Educating Residents About Social Equality, a group sponsored by the Office of Residential Living that provides programming on equity and diversity to the university residential community, restructured its organization to include general membership positions for students this year.
Since it was founded in 2011, the organization has been run by residential assistants, community directors and students who apply for positions on the executive board. The advisory board also includes two staff advisors — Henle Village Community Director Jillian Sitjar and Village A Community Director Quintin Veasley — who assist in procuring funds from the university.
This year, students will be able to participate in different event planning committees without joining the board. The group will also host weekly general body meetings open to all students.
“At any time, individuals from the student body, whether on a whim or from promotion at an event that we host, are free to sit in on meetings and dedicate themselves to a committee they’d like,” ERASE President Anita Williams (COL ’17) wrote in an email to The Hoya.
In the past two years, ERASE has hosted a number of events and programs to promote dialogue on cultural diversity and social equity, with the goal of building more inclusive communities within all residence halls.
These programs include facilitated roundtable discussions on racial, gender and disability diversity, photo campaigns and open mic events.
The group hosted its first event this year, a study break in Sellinger Lounge, Oct. 27.
Several planned events for this year include social functions with hot chocolate and cookies and potlucks featuring cultural foods.
Williams said the group would like to engage students in discussions about diversity without giving the events specific labels.
“We definitely want to host some fun, engaging things that move beyond the somewhat static ‘dialogue’ space,” Williams wrote.
According to Williams, ERASE plans to host more events this year in partnership with a variety of student groups to improve relationships between student clubs and create a greater sense of community. The specific clubs have yet to be confirmed.
Williams said that the goal of ERASE is to help students engage with one another beyond their club affiliations.
“It’s not hard to notice that some of the cultural clubs keep to themselves, as well as some of the arts and sports groups,” Williams wrote. “We want to bridge that gap and provide a space that’s interactive and fun, tackles real issues with diverse opinions and transforms the relationships across the student body.”
In addition to collaborating with other student groups, ERASE partnered with the Center for Multicultural Equity and Access, which distributes newsletters and flyers across campus to help promote the group.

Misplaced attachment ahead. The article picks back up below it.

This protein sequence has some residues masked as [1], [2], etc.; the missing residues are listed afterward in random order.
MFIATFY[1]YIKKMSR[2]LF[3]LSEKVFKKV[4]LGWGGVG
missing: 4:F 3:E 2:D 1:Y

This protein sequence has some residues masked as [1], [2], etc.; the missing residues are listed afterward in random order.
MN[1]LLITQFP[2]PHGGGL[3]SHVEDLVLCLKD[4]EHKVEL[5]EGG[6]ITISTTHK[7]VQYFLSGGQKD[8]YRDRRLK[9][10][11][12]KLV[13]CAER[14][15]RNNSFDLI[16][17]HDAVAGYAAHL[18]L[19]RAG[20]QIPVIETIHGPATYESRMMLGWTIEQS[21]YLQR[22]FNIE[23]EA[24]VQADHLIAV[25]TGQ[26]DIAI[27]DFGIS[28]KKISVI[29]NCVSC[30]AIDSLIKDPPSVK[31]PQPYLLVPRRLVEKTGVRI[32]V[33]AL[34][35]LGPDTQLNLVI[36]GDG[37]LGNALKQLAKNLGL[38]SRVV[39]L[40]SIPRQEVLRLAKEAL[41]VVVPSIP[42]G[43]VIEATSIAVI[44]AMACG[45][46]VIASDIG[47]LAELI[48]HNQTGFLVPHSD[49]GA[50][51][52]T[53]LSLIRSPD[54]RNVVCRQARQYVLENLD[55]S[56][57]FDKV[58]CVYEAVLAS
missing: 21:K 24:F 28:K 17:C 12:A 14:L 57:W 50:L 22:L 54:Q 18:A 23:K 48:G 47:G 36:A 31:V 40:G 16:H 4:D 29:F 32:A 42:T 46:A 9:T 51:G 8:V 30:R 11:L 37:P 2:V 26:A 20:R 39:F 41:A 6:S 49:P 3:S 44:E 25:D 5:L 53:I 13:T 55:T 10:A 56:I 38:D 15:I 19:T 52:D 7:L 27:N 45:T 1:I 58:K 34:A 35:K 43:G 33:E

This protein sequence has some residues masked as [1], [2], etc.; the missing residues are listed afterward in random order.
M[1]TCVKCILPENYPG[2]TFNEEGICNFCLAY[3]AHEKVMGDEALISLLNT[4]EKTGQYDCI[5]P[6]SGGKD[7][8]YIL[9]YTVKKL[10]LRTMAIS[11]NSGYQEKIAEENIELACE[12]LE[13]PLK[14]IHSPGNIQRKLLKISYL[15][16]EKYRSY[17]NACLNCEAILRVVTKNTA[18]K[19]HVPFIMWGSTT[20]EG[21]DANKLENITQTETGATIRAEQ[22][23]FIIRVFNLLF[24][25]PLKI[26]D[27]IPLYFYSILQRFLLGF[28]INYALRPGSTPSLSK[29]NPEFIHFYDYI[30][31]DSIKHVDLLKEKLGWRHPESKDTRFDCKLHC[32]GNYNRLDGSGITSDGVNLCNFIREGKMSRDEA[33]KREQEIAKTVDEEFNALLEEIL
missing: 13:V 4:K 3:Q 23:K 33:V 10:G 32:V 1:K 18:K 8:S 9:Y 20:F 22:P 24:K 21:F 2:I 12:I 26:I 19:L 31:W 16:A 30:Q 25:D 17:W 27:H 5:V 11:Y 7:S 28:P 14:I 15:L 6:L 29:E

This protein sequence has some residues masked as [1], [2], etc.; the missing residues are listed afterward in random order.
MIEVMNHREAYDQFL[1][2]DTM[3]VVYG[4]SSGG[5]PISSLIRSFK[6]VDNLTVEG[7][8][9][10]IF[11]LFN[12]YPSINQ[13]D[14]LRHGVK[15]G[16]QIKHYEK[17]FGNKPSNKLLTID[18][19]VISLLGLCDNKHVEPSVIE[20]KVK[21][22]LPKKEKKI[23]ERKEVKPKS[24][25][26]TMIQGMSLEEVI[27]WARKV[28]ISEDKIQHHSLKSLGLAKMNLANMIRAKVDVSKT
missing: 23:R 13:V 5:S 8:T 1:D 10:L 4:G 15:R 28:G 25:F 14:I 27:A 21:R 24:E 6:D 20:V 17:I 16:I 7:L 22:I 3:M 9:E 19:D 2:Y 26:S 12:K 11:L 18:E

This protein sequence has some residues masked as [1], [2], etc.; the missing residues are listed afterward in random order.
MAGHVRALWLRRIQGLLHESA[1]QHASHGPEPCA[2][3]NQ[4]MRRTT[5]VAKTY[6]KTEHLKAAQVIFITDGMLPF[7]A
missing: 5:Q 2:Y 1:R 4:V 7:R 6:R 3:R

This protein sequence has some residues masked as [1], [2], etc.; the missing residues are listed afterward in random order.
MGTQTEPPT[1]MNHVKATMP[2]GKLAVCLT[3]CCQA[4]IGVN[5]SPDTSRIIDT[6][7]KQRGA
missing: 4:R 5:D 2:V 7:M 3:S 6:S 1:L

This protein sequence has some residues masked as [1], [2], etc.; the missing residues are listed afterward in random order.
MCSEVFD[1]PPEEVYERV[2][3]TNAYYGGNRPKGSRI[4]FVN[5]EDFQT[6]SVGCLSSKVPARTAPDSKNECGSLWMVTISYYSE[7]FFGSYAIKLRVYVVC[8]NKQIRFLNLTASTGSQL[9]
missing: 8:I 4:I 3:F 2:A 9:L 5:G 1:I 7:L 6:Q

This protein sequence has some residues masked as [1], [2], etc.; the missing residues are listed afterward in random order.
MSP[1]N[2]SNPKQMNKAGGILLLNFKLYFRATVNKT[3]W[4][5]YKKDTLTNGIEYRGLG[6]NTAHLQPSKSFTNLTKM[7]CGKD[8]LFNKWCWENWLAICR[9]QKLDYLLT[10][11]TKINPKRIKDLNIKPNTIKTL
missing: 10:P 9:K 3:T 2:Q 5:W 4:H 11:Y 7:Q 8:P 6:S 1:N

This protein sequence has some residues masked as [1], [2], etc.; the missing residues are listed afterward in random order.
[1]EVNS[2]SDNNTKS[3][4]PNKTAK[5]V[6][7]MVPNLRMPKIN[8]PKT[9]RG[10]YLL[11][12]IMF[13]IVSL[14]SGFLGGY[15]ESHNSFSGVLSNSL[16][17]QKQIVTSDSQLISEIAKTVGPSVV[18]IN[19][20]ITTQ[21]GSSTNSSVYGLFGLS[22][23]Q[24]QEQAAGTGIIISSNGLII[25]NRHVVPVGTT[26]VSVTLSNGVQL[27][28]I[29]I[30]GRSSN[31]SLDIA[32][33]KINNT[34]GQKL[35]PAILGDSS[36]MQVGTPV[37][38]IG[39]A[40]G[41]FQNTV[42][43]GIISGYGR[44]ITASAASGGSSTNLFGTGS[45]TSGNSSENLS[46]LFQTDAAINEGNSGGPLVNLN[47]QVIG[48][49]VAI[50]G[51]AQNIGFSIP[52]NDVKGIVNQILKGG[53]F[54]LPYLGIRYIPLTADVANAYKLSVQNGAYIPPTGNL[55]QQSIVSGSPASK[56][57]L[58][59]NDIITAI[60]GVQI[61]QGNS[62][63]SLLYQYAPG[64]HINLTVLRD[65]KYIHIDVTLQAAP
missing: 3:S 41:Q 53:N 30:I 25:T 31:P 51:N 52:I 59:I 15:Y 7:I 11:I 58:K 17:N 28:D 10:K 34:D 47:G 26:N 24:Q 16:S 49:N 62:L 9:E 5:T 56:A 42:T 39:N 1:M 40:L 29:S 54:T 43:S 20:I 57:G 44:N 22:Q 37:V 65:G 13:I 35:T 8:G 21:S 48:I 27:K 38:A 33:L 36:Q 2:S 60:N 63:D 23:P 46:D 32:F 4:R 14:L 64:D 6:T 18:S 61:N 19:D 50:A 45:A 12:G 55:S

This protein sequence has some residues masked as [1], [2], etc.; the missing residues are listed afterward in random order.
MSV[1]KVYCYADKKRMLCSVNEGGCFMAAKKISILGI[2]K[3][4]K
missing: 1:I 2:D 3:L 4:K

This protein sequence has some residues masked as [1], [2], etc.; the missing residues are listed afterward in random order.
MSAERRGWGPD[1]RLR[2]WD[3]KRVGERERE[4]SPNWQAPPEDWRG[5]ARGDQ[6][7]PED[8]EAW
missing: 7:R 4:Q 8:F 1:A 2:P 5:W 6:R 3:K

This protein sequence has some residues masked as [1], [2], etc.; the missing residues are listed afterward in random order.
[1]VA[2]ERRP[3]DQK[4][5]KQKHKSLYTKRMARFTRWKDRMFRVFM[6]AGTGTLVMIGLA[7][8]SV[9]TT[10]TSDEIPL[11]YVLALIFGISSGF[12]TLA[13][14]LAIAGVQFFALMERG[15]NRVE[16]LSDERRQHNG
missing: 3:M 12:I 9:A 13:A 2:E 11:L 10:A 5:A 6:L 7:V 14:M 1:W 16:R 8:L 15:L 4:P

Every year, ERASE hosts a series of open mic events, in which students can perform music, poetry or other art in front of their peers.
Maria-Jose Nebreda (MSB ’19), who joined ERASE as a general body member this year, said she has been impressed with the group’s engagement with the university community.
“I was looking for ways to get involved in the action-based social justice side of Georgetown and ERASE was a way of me doing that,” Nebreda wrote in an email to The Hoya. “I liked that ERASE took into account the importance of intersectionality and that it seeks to create better relationships between student groups at Georgetown.”
Eliza McCurdy (COL ’17), who participated on the board of ERASE as a residential assistant in Darnall Hall last year, said while she enjoyed her experience working with the board, she thinks that the group can benefit from more marketing in the future.
“I really enjoyed the group of people who worked on it and thought they could get a lot done if they put their minds on it, but unfortunately, it worked out that people’s focuses seemed to be elsewhere,” McCurdy wrote in an email to The Hoya. “I think there is a lot of potential for ERASE in the future though if they can do a better job of getting the word out.”
Other nonmember students also praised the group’s efforts. Gina Kim (SFS ’18), a member of the Georgetown University Student Association Multicultural Council, said that she values ERASE’s programming.
“I think that ERASE is important because it strives to bring together a lot of different groups on campus,” Kim said. “I think that diversity and conversations on diversity are important to create voices for all on campus.”
Daniel Lysak (COL ’18), president of the Georgetown University Hotel and Conference Center Hall Council, said he thinks ERASE can help increase student involvement in important dialogues on campus.
“ERASE has the ability to become a powerful force for diversity and social equity, both of which are essential to making all Hoyas know that they are important, regardless of their backgrounds,” Lysak said. “Through active discussions in ERASE, I believe we can achieve this goal.”
Hoya Staff Writer Toby Hung contributed reporting.
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